Throughout the enormously challenging spring and summer months, New Yorkers have been wondering when exactly it will be safe for them to visit their favorite institutions and establishments. Individual museums within the state have been releasing tentative plans for their own re-openings for weeks, but on Friday, governor Andrew Cuomo officially stated that museums, aquariums, bowling alleys and other certain cultural centers in the state will be permitted to open their doors again beginning on August 24.
There are certain caveats, of course: museums will have to operate at 25% capacity for the foreseeable future, and stringent disinfectant protocols and universal use of face masks must obviously be ubiquitous, but the announcement is sure to be welcome all the same.
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“Low-risk cultural activities, museums, aquariums, other low risk cultural arts can reopen in New York City August 24 so they can get their protocols in place,” Cuomo told reporters on a conference call, according to CNBC. Additionally, Cuomo shared on the call that over the past seven days, the state of New York’s positivity rate (the amount of positive coronavirus tests compared to the total amount of tests conducted) had been less than 1%. “That is fantastic,” Cuomo added. “On the numbers, its been extraordinary, congratulations to all New Yorkers.”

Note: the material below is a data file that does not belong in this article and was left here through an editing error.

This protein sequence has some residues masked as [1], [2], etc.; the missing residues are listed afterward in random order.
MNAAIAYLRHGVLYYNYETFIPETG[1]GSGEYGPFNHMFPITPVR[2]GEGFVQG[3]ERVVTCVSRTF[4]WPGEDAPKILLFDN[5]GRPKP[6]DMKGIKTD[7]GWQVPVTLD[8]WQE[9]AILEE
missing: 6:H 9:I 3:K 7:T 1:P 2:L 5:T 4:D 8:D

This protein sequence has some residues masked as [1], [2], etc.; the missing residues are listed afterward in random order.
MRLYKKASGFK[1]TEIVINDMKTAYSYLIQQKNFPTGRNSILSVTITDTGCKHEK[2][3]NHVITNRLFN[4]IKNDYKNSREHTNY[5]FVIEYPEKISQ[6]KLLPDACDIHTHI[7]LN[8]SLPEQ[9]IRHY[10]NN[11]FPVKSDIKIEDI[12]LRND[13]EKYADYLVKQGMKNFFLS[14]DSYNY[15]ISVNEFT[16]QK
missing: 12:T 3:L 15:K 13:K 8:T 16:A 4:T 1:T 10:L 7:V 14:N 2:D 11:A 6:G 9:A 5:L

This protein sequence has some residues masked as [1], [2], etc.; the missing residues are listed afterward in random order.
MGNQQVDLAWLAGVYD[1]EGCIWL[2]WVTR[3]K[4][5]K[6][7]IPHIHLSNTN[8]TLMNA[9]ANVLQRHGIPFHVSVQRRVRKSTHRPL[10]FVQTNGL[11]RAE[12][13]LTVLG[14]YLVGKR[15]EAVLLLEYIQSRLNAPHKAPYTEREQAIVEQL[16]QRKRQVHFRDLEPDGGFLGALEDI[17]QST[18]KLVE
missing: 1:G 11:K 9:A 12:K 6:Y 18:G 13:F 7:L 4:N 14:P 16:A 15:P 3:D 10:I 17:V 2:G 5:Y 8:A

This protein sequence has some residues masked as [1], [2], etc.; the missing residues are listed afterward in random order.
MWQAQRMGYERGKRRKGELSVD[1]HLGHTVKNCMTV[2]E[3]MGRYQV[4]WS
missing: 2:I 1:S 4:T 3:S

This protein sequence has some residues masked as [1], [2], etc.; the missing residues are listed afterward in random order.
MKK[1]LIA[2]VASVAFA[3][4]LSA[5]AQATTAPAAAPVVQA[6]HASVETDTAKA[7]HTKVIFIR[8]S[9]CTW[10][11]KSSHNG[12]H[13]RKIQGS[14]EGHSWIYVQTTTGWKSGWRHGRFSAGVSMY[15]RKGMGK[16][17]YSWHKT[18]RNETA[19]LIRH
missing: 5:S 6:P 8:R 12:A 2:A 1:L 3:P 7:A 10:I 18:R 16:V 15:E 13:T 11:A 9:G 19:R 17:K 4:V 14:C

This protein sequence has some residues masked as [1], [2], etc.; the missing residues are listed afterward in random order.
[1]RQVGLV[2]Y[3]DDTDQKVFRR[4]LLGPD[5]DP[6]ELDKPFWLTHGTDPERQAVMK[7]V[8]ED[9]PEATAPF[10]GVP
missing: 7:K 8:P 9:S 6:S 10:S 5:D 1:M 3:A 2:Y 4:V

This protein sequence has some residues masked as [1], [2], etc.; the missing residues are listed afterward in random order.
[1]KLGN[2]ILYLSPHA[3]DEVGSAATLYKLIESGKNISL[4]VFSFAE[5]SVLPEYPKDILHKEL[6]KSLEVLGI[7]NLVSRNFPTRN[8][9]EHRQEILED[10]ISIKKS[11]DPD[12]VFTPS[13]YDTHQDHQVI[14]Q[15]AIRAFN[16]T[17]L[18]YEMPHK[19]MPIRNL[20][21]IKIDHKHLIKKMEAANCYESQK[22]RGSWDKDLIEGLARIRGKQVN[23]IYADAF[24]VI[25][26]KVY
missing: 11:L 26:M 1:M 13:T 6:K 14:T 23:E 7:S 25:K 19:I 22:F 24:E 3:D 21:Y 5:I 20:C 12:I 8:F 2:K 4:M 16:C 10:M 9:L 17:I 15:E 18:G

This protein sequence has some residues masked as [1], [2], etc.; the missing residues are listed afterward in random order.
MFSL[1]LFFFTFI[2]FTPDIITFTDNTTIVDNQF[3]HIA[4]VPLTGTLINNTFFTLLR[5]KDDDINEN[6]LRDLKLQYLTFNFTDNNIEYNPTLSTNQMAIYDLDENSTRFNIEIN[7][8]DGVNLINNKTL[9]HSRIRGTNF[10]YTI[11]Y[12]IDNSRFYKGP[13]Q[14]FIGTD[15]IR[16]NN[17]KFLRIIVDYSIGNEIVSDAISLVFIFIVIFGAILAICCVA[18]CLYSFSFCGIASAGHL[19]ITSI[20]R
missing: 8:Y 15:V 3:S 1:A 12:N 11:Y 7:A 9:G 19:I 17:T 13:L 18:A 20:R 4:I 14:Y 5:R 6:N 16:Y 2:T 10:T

Of course, the governor and the mayor of New York City’s staunch insistence that things are essentially getting back to normal flies in the face of the devastation wrought by the virus this year. Thus far, 33,465 New Yorkers have died from COVID-19, and there are still a great many questions about whether the reopening of schools and offices in the fall is premature.
Plus, since the pandemic began to wreak havoc upon the art world, mass museum staff layoffs and drastic loss of income have forced artists and institutions alike to scramble in order to survive. Even the Metropolitan Opera, one of the most iconic cultural institutions in New York City, is relying upon a letter of credit backed by the enormous Chagall murals kept in the Lincoln Center lobby in order to confirm it can pay off its debts; and that’s just one example.
Ultimately, despite the enthusiasm being shown by Cuomo and de Blasio, New Yorkers know better. As we begin to make tentative visits to our favorite museums once again, there’s no amount of optimism from elected officials that can erase the collective trauma that’s been experienced by all.